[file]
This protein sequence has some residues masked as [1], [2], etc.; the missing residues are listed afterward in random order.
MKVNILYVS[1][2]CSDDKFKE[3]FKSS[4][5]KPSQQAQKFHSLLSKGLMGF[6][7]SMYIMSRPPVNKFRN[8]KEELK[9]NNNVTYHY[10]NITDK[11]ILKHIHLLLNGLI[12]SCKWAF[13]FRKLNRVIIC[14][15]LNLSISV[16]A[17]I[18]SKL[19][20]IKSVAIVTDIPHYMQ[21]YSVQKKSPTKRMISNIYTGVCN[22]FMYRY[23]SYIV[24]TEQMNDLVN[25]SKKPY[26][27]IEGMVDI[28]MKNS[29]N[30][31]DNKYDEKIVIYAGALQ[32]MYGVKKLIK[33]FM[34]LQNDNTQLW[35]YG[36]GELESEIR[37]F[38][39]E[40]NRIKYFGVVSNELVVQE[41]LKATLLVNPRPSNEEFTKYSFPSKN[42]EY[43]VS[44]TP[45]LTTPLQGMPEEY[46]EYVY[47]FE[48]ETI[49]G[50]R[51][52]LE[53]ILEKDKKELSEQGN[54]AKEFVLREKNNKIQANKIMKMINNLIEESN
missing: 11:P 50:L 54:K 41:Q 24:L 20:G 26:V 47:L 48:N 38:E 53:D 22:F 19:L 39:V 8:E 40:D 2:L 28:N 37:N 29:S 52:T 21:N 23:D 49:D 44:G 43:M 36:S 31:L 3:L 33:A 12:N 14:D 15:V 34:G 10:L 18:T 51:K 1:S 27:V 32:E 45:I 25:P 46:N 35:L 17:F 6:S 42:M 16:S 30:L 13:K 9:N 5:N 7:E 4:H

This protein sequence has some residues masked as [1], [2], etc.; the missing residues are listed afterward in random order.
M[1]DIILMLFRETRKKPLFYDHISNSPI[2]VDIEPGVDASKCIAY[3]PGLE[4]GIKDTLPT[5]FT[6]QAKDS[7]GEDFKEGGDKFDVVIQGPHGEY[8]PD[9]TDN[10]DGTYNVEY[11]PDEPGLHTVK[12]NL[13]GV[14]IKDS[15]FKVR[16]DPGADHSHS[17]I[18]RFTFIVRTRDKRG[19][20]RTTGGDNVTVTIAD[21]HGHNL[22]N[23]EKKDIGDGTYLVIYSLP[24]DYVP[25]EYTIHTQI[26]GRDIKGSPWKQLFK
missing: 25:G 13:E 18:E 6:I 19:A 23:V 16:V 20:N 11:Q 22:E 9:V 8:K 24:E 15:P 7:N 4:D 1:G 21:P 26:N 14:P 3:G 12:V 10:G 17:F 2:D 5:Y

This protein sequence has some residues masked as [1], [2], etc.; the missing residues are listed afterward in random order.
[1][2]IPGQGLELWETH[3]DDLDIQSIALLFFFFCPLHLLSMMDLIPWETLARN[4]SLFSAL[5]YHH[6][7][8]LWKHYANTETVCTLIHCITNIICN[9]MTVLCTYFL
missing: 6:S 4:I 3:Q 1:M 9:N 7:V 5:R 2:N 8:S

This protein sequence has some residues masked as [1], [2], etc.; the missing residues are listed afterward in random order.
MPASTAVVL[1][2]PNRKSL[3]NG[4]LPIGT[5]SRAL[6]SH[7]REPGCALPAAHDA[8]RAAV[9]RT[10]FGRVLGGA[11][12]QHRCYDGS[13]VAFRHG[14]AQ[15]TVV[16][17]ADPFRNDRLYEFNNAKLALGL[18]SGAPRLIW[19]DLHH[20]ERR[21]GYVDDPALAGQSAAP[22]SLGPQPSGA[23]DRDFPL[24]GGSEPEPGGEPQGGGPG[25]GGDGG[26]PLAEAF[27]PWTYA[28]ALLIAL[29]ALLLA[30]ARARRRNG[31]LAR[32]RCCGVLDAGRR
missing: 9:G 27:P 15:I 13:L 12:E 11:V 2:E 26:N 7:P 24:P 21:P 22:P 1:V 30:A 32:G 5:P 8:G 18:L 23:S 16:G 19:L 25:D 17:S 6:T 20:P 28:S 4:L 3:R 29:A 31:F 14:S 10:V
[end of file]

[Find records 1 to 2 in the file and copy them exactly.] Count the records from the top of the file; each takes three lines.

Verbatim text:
This protein sequence has some residues masked as [1], [2], etc.; the missing residues are listed afterward in random order.
MKVNILYVS[1][2]CSDDKFKE[3]FKSS[4][5]KPSQQAQKFHSLLSKGLMGF[6][7]SMYIMSRPPVNKFRN[8]KEELK[9]NNNVTYHY[10]NITDK[11]ILKHIHLLLNGLI[12]SCKWAF[13]FRKLNRVIIC[14][15]LNLSISV[16]A[17]I[18]SKL[19][20]IKSVAIVTDIPHYMQ[21]YSVQKKSPTKRMISNIYTGVCN[22]FMYRY[23]SYIV[24]TEQMNDLVN[25]SKKPY[26][27]IEGMVDI[28]MKNS[29]N[30][31]DNKYDEKIVIYAGALQ[32]MYGVKKLIK[33]FM[34]LQNDNTQLW[35]YG[36]GELESEIR[37]F[38][39]E[40]NRIKYFGVVSNELVVQE[41]LKATLLVNPRPSNEEFTKYSFPSKN[42]EY[43]VS[44]TP[45]LTTPLQGMPEEY[46]EYVY[47]FE[48]ETI[49]G[50]R[51][52]LE[53]ILEKDKKELSEQGN[54]AKEFVLREKNNKIQANKIMKMINNLIEESN
missing: 11:P 50:L 54:K 41:Q 24:L 20:G 26:V 47:L 48:N 38:E 53:D 22:F 19:L 39:V 8:E 40:D 2:L 28:N 37:N 29:S 52:T 21:N 23:D 49:D 44:G 43:M 36:S 31:L 3:L 33:A 12:N 14:D 15:V 34:G 10:L 18:T 51:K 1:S 27:V 32:E 45:I 25:P 46:N 35:L 17:F 6:S 42:M 16:S 30:L 13:K 9:N 5:N 7:E 4:H

This protein sequence has some residues masked as [1], [2], etc.; the missing residues are listed afterward in random order.
M[1]DIILMLFRETRKKPLFYDHISNSPI[2]VDIEPGVDASKCIAY[3]PGLE[4]GIKDTLPT[5]FT[6]QAKDS[7]GEDFKEGGDKFDVVIQGPHGEY[8]PD[9]TDN[10]DGTYNVEY[11]PDEPGLHTVK[12]NL[13]GV[14]IKDS[15]FKVR[16]DPGADHSHS[17]I[18]RFTFIVRTRDKRG[19][20]RTTGGDNVTVTIAD[21]HGHNL[22]N[23]EKKDIGDGTYLVIYSLP[24]DYVP[25]EYTIHTQI[26]GRDIKGSPWKQLFK
missing: 25:G 13:E 18:E 6:I 19:A 23:V 16:V 20:N 11:Q 22:E 9:V 8:K 24:E 15:P 7:N 4:D 1:G 21:P 26:N 14:P 3:G 12:V 10:G 17:F 2:D 5:Y